Nature did a great job in the Spanish region where I live by leaving us ancestral rocks, high mountains, the deepest valleys and a wide range of minerals and fossils. The problem was that nobody had been brave enough to boost and make attractive the outstanding Villuercas-Ibores-Jara landscapes that we have always had before our eyes for thousands of years. Until now.
2011 marked a point of no return. It was when this vast area located in the province of Cáceres was declared “Geopark”. My dreams then came true because I had always been convinced that this zone needed some kind of environmental protection to have a brighter future. The Villuercas county had endured a harmful emigration by the late ´80s. Since then the increasing lack of jobs, due to many factors, has made a deep dent in the local economy. In the aftermath, my family (including myself) and all my friends had to move from Alía whose population plummeted from 5.000 inhabitants to barely 1.000 inhabitants in just one decade.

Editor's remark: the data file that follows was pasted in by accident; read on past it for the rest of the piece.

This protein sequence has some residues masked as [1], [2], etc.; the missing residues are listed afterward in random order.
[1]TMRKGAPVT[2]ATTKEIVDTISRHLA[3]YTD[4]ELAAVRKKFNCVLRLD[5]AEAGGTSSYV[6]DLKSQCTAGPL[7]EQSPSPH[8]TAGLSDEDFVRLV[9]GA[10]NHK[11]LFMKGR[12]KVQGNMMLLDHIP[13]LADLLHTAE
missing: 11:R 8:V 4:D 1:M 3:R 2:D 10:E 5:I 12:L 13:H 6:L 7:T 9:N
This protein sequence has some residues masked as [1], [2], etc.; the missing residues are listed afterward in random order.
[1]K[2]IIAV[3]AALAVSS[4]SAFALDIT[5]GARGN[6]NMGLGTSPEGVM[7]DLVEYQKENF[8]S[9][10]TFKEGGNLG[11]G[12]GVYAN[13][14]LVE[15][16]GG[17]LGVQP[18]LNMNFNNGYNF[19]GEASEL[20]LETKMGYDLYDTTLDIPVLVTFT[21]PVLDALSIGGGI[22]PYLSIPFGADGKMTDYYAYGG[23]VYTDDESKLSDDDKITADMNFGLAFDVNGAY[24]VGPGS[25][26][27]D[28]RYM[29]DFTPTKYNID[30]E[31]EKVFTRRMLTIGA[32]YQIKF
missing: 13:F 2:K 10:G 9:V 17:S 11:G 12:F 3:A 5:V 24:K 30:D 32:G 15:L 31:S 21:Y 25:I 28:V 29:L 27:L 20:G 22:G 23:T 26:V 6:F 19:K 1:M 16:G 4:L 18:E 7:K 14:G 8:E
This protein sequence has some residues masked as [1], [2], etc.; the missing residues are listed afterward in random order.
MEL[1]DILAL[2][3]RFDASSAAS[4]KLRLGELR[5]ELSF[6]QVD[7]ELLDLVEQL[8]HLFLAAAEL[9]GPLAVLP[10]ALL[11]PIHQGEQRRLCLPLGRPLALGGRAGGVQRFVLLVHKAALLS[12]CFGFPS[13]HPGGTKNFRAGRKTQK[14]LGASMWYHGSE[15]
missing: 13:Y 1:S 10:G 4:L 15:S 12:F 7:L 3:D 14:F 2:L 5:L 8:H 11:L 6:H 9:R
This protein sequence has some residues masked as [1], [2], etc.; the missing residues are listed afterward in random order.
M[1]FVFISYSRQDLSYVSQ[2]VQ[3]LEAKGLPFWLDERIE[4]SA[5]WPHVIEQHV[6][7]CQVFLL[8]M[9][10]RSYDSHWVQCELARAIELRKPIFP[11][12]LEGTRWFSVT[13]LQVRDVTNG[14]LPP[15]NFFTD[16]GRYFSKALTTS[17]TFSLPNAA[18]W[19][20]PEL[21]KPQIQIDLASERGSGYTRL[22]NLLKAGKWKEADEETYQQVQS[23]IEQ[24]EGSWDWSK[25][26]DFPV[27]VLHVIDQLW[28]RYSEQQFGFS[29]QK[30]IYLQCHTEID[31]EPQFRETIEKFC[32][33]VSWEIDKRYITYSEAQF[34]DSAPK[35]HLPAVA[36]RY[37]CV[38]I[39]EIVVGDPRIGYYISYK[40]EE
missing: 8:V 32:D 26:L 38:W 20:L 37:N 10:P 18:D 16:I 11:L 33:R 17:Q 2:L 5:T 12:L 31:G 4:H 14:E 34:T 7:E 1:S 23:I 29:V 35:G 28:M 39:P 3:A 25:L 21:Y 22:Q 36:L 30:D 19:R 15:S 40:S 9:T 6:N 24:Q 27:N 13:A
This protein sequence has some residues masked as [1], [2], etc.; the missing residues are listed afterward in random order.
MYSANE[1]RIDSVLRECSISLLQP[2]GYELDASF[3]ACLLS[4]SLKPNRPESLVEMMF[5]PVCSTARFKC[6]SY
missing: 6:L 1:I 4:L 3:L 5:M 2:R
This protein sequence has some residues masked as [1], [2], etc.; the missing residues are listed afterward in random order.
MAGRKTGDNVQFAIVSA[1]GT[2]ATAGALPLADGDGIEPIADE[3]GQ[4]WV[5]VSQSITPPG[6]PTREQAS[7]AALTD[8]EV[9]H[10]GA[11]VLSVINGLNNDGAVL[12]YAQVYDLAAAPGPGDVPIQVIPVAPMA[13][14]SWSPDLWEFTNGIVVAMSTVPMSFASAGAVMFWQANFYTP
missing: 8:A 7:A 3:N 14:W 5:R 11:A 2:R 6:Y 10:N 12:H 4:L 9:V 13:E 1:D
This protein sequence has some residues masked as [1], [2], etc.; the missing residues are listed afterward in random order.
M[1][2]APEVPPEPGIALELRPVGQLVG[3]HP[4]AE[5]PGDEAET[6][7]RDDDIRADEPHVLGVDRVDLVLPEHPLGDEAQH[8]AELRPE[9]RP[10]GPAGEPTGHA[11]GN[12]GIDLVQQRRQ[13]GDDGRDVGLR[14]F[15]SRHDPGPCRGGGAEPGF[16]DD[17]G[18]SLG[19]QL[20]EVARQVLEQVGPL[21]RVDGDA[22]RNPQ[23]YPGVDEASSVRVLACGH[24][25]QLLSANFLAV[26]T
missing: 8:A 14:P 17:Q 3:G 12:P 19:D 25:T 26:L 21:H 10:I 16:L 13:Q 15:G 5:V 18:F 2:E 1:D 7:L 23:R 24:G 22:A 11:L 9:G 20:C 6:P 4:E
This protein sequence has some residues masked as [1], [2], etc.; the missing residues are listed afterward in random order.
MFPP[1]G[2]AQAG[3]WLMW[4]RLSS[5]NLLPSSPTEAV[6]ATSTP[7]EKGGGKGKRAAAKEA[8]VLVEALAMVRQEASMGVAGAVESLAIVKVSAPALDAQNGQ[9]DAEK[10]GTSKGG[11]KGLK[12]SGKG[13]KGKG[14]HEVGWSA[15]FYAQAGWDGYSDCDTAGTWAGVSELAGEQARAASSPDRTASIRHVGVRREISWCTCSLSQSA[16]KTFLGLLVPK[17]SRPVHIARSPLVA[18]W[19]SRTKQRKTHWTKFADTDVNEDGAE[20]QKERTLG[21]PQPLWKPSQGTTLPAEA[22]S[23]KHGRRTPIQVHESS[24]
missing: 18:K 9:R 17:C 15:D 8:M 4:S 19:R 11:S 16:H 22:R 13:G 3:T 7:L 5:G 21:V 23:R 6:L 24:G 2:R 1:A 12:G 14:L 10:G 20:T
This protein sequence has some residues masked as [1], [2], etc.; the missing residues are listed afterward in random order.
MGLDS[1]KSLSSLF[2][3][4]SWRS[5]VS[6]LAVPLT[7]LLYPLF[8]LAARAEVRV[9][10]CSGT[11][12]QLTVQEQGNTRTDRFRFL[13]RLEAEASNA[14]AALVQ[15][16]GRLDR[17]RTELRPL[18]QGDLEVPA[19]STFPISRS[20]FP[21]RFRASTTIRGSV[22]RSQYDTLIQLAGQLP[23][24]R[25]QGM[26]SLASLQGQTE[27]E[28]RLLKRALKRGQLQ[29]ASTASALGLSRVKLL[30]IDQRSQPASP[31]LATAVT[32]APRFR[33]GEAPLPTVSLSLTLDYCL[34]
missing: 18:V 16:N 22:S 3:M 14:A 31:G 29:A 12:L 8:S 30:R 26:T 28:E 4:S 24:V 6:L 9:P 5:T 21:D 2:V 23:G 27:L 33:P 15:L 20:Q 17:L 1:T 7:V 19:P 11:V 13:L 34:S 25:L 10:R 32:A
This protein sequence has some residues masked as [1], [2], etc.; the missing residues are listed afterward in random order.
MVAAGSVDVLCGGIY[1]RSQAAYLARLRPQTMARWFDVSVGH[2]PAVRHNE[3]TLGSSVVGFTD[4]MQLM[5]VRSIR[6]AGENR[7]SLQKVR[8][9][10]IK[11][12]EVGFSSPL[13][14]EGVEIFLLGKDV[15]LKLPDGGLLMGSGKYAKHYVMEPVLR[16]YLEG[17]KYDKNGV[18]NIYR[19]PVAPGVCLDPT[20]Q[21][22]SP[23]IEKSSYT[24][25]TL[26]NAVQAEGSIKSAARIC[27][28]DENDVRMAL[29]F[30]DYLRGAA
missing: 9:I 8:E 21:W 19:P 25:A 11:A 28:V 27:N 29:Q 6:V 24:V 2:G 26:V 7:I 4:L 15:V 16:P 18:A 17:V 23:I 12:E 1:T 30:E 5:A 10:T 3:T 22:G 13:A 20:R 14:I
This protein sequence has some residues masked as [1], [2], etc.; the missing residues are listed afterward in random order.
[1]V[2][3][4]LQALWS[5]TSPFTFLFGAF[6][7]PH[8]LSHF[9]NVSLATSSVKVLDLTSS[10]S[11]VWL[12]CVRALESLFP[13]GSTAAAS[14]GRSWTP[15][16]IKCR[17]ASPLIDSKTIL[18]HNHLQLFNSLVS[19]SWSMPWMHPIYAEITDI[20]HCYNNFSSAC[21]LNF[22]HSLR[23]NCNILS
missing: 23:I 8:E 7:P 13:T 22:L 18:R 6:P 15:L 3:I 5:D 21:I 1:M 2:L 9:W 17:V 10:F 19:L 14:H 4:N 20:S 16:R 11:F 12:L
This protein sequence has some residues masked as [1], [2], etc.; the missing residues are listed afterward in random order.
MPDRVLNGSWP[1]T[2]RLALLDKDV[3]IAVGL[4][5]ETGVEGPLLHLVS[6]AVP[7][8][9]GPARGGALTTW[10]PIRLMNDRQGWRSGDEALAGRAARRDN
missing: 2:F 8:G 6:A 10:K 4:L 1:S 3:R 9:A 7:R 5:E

Nowadays the Villuercas Geopark is both a challenge and a chance. Tourism is predicted to become bread and butter for this area in the coming years overtaking the traditional farming sector. But at the same time, I do believe that those who will guarantee a better future for this often neglected zone in Spain are still at school. The Geopark is playing a central role at the schools of this area. I was fascinated when I visited the Cañamero local school “Fausto Maldonado” where the teachers familiarize the students with terms like “Trilobite“, “cloudina” and “cruziana“. Both students and teachers are crucial to enable this area to remain alive forever.
Without a doubt, having landscapes like “The gorge of the Ruecas river” at just a 10- minutes-walk from the school of Cañamero help the teachers succeed in their educational programs and, on the other hand, discourage the students from leaving their villages.
This place is well worth a visit, so I suggest the following route: